Get Your Emotional Support Animal Letter
Once our licensed mental health professional determines that an emotional support animal is essential to your care and well-being, they'll write a legally recognized emotional support animal letter for you. Michigan residents also have the option to get an ESA letter within 24 hours from the time of the consultation.
Your satisfaction is important to us. In the unlikely event that your ESA letter does not work for you, we will provide a 100% refund.
An emotional support animal comforts individuals with a mental or emotional disability, but an ESA shouldn't be mistaken for a pet or a service animal. Emotional support animals are sometimes referred to as companions, therapy, comfort, or assistance animals. According to the HUD:
"An assistance animal is an animal that works, provides assistance, or performs tasks for the benefit of a person with a disability, or that provides emotional support that alleviates one or more identified effects of a person's disability."
What is a Service Animal?
While service animals perform similar functions, they receive specific training to work or perform tasks for an https://pettable.com/blog/do-i-qualify-for-a-psychiatric-service-animal-quiz. Service animals can assist in multiple ways, and they have a direct impact on the handler's disability. According to the ADA, only dogs and miniature horses may train as service animals and are allowed to enter places such as grocery stores, state and local government facilities, hotels, hospitals, and more.
Difference Between Emotional Support Animals and Service Animals
Emotional support and service animals may provide therapeutic benefits to individuals with disabilities, but ESAs are not trained to perform a specific task – unlike service animals. Emotional support animals are covered under the Fair Housing Act but cannot enter a public space without permission. Additionally, emotional support animals can include species of other animals besides dogs and miniature horses.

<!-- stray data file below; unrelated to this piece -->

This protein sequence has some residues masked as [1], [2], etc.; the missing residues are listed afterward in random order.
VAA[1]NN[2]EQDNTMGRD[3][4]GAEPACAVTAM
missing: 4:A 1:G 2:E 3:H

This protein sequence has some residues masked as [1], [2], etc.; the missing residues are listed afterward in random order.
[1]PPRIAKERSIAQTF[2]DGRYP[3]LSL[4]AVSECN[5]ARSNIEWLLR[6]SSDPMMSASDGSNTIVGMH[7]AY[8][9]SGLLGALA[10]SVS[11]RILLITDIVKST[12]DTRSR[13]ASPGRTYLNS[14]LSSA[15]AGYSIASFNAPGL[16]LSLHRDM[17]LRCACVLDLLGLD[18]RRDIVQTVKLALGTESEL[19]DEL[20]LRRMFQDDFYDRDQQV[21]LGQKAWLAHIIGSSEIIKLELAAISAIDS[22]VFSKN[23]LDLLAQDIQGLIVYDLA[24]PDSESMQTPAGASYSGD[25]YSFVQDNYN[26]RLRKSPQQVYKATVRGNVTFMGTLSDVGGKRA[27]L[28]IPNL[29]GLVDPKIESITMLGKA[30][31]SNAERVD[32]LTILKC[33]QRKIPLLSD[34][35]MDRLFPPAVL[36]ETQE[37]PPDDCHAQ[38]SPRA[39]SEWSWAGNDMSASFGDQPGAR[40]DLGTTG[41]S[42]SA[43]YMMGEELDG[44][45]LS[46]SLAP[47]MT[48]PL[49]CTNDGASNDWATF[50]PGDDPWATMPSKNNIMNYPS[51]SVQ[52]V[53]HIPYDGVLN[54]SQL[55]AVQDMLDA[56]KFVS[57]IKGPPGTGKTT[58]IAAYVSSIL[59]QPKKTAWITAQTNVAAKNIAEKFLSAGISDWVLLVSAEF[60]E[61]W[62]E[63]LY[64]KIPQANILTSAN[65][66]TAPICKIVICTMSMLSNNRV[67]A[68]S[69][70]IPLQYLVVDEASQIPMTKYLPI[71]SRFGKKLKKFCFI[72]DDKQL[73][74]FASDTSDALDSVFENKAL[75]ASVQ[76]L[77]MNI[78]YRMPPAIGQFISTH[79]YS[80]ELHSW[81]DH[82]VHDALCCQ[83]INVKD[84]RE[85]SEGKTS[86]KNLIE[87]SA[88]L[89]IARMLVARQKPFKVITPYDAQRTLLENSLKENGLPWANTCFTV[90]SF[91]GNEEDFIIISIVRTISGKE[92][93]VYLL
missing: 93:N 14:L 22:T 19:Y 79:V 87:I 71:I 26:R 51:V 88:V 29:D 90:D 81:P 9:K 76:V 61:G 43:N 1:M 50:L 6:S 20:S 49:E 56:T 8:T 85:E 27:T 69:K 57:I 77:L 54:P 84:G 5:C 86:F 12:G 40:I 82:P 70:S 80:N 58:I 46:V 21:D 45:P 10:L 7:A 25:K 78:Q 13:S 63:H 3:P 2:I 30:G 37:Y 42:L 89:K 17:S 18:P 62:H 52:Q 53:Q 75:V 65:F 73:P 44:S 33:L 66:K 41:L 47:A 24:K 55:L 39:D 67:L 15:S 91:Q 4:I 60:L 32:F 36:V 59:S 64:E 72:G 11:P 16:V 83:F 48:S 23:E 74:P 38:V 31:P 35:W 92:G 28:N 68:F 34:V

Psychiatric service dogs require training on specific tasks intended to help their owner with their mental disability. PSDs can be trained by anyone, and do not require any certification. A PSD’s legitimacy will depend upon its ability to perform the tasks required in its training and its ability to behave in public settings. You may train a psychiatric service dog yourself through an online PSD training course and complete it at your own pace. These courses walk through the required training step by step through on-demand video lessons. To learn more about online PSD training programs, take our brief online assessment to get started.
Frequently Asked Questions about Michigan ESA Laws
Do I have to tell my landlord I have an ESA in Michigan?
It depends. If your housing provider has a no-pet policy or wants to charge a fee, you must submit an ESA accommodation request with them if your disability is not apparent.
Can a landlord deny an emotional support animal in Michigan?
There are a few exceptions, but in most cases, housing providers cannot refuse reasonable ESA accommodation requests necessary for the person's disability.
When do I tell my landlord about my ESA in Michigan?
Your landlord has the right to ask for information that proves your disability, and you should notify them as soon as you obtain your ESA letter from a licensed mental health professional (unless the disability is already apparent).
Can a landlord in Michigan charge a fee for an emotional support animal?
Absolutely not. Unless the housing provider can adequately prove that your request is unreasonable or unnecessary, they must allow your accommodation at no extra charge.
Can you have more than one ESA in Michigan?
Michigan doesn't have specific state or local laws that limit the number of ESAs you can have. Federal law does permit multiple ESAs, but they must be approved by a licensed mental health professional.
What restrictions can my landlord place on my emotional support animal in Michigan?
Landlords may object or place restrictions on your emotional support animal if the request isn't reasonable. Otherwise, they must accept your request without penalties.
Susana is an avid animal lover and has been around animals her entire life, and has volunteered at several different animal shelters in Southern California. She has a loving family at home that consists of her husband, son, two dogs, and one cat. She enjoys trying new Italian recipes, playing piano, making pottery, and outdoor hiking with her family and dogs in her spare time.